Rights & Money

How to Manage Your RRIF?

I’m 69 and own four different RRSPs at different institutions, amounting to a total value of about $300,000. These RRSPs hold a variety of investments including stocks, mutual funds, GICs, and bonds. I know I’ll have to collapse all these plans by the end of the year I turn 71. My plan is to put about one-third of the money into a life annuity and the rest into RRIFs. I want to keep my portfolio diversified, but I’d rather not have to deal with making withdrawals from several different plans and institutions—could I put all the money into a single RRIF but keep a diverse portfolio?

By Olev Edur

Certainly you can put all $200,000 ($300,000 less the amount going into the annuity) into a single RRIF, and there’s nothing to prevent you from keeping your existing investment diversity within a single RRIF. You’d need to use a self-directed RRIF, which allows you to choose whichever investments you want (just as you can with a self-directed RRSP). Putting some of your money into an annuity is probably a good idea, too—it will provide you with guaranteed payments to help cover your basic needs at all times, while the returns from a diversified RRIF portfolio can vary over the short term.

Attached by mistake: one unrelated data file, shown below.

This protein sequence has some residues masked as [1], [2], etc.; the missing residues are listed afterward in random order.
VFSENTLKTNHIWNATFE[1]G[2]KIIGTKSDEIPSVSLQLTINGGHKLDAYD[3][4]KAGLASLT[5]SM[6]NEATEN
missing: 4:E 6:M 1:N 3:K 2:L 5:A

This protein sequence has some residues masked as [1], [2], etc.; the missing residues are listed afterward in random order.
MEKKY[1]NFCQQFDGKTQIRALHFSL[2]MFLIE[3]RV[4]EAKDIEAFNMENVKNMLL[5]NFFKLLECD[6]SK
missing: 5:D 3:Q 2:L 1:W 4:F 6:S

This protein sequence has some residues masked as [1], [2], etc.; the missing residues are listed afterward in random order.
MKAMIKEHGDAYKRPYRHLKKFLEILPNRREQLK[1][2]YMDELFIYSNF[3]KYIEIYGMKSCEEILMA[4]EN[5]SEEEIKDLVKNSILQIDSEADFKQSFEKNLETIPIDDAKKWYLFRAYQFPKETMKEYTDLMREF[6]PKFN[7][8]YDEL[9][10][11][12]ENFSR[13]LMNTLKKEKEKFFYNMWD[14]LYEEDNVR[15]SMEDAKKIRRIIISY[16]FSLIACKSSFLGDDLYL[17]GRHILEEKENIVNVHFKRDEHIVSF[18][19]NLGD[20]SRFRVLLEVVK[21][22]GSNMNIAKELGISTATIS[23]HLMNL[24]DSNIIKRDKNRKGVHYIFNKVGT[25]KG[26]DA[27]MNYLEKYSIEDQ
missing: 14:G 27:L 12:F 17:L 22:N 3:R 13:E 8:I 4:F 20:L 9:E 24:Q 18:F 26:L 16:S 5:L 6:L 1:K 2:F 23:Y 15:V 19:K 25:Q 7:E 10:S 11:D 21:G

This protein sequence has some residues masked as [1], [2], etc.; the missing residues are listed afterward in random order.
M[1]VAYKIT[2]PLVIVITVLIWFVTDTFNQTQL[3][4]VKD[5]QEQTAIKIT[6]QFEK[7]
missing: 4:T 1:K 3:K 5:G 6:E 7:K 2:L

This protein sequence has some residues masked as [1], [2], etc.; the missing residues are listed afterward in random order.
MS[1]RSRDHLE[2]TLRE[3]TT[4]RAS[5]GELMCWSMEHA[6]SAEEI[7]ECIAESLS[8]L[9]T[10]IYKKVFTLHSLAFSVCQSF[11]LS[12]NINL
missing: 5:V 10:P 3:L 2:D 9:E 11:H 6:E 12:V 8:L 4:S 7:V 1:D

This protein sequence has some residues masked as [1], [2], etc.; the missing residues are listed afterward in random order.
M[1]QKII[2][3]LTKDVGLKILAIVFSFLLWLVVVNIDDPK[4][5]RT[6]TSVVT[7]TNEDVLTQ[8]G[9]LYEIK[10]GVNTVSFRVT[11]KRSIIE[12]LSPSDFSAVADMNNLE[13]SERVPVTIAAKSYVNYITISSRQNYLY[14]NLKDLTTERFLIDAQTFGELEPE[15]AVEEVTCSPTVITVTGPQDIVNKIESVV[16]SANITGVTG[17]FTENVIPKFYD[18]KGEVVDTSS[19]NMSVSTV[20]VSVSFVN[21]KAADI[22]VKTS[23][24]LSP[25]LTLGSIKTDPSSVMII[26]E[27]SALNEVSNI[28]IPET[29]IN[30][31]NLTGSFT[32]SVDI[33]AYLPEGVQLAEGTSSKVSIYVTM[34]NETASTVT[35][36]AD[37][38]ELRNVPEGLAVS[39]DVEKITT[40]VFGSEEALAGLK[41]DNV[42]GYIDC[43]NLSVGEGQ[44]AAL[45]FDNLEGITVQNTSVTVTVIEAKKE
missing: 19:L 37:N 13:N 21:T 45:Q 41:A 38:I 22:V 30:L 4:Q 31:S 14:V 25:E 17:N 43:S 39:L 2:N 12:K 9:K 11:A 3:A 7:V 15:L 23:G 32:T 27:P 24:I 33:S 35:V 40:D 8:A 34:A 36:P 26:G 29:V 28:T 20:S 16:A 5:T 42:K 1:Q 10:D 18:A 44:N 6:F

You needn’t be in any hurry to buy that annuity, though. Annuity payments are largely based on current interest rates and interest rates are low right now—you’d be locking in these low rates permanently.

Also, annuity rates are based on age—the older you are, the larger the payments will be because, in actuarial terms, the less time they’ll need to be paid.

Given the enormous debt the government has incurred to combat the economic effects of the pandemic, it seems likely that interest rates will have to rise as the economy recovers. If you put that annuitybound money into safe investments such as GICs for the time being, with a mind to buying an annuity with those monies a year or two down the road, you’ll have lost nothing and could gain considerable extra annuity income at that time.


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